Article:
Mike Worcester, Cokato Historical Society "In the Midst Of." (September, 2017) Vol 37, No. 4.
Troll In, originally located on Broadway next to city hall.
On election day 2006, the voters of Cokato shocked many, including themselves, by approving a ballot issue which allowed the city to issue licenses for the sale of strong beer, wine, and liquor. It brought to an end the status of Cokato being a “dry” town, a legacy dating back over ninety years.
We’ve written before about how Cokato became a dry town and what that meant. Our purpose here is to note how even with that dry status, area residents could buy beer at what were called “3.2 joints”.
Once National Prohibition ended in Minnesota in early 1933, the 3.2 establishments could apply for licenses. Many did over the years. By 2007 when the city was given the authority to issue licenses for strong beverages, only one was left, Nelson’s Bar & Grill, on Millard Avenue.
We do not have a complete list of all the 3.2 joints that operated in Cokato from the end of Prohibition through 2006. Tracking them is not easy owing to a lack of coverage in the local paper. We have some references, but not many; and even fewer photos. Here we go, in no particular order...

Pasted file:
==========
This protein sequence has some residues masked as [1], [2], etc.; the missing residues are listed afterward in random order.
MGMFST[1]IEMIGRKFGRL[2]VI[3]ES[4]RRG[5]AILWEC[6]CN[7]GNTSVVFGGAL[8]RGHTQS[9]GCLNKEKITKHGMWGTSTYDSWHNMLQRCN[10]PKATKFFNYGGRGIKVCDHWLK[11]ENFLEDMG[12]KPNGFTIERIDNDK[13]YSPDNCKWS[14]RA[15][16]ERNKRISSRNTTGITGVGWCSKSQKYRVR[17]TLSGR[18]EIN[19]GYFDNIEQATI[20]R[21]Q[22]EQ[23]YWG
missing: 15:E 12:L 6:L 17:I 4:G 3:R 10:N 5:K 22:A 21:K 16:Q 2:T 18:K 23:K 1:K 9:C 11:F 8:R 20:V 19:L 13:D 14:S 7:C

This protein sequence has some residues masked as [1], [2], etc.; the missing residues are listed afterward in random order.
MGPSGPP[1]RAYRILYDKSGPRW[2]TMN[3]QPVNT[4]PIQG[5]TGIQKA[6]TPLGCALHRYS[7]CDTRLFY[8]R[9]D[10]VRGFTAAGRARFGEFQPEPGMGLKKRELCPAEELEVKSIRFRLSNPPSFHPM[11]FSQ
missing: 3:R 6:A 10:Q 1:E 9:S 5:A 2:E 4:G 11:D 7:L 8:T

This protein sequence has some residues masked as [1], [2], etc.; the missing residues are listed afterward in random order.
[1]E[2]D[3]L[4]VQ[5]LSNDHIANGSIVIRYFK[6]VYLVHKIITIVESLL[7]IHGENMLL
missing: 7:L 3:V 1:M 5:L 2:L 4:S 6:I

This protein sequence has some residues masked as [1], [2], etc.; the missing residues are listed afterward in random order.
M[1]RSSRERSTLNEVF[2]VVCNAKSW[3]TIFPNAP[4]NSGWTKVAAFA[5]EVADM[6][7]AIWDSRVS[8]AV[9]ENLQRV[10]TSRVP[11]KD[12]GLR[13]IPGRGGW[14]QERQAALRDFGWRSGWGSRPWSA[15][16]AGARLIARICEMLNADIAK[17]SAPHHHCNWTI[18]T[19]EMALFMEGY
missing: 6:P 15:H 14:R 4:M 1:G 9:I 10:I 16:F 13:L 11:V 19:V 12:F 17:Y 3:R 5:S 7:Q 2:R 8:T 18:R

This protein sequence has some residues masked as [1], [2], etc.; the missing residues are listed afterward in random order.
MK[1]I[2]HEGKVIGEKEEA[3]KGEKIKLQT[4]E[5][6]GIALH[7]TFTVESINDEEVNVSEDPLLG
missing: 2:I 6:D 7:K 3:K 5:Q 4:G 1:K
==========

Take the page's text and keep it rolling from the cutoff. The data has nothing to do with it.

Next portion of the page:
The Troll Inn was located on Broadway Avenue, right next to Cokato City Hall in a building that had been used off and on as a saloon of some sort going back to the late nineteenth century. Jim Brummer was the final owner of the Troll Inn, having purchased it from Rose Kretlow. Rose and her late husband, Bill, had purchased it in January 1968. (Bill died barely two years later and Rose continued operating the bar until the sale.) Prior to the Kretlows, Myron Anderson ran it under the name “Myron’s Place”.
The Troll was later demolished to make way for the construction of Tower Center Mall.
Interior of Matt's Place, date unknown.
Matt’s Place, run by Matt and Helen Halonen, was on the 300 block of Millard Avenue South. It was sold in late 1972 to Dave Tritz, who later renamed it, The Saloon. In 1978, Dean and Ron Olson purchased the Saloon, moving it one block north about a year later. In August 1984, Mike Grosser and his fiancé, Cathy Decker, leased the Saloon from the Olsons. At some point, the Olsons renewed their operations and it was renamed as the Northwoods Inn & Saloon.
When the license issue passed in 2006, the only 3.2 establishment in Cokato was the recently-opened Nelson’s Bar & Grill, descended from the Northwoods Inn & Saloon, later The Finish Line Bar & Grill, at 290 Millard Avenue.
About a year after strong beverage sales became legal, when the city finalized its ordinances on the matter, the name was changed to the Iron Horse Grill & Saloon. In August 2017 due to legal issues with a similarly-named establishment in Florida, the name changed to the Iron Headz Grill & Saloon.
We know we are missing more than a few entries for this list, so if you, dear readers, can help fill in the blanks — even a photo or two would be great — please contact us. We’d be quite thankful.
To learn more about Cokato's history with the Temperance Movement click below.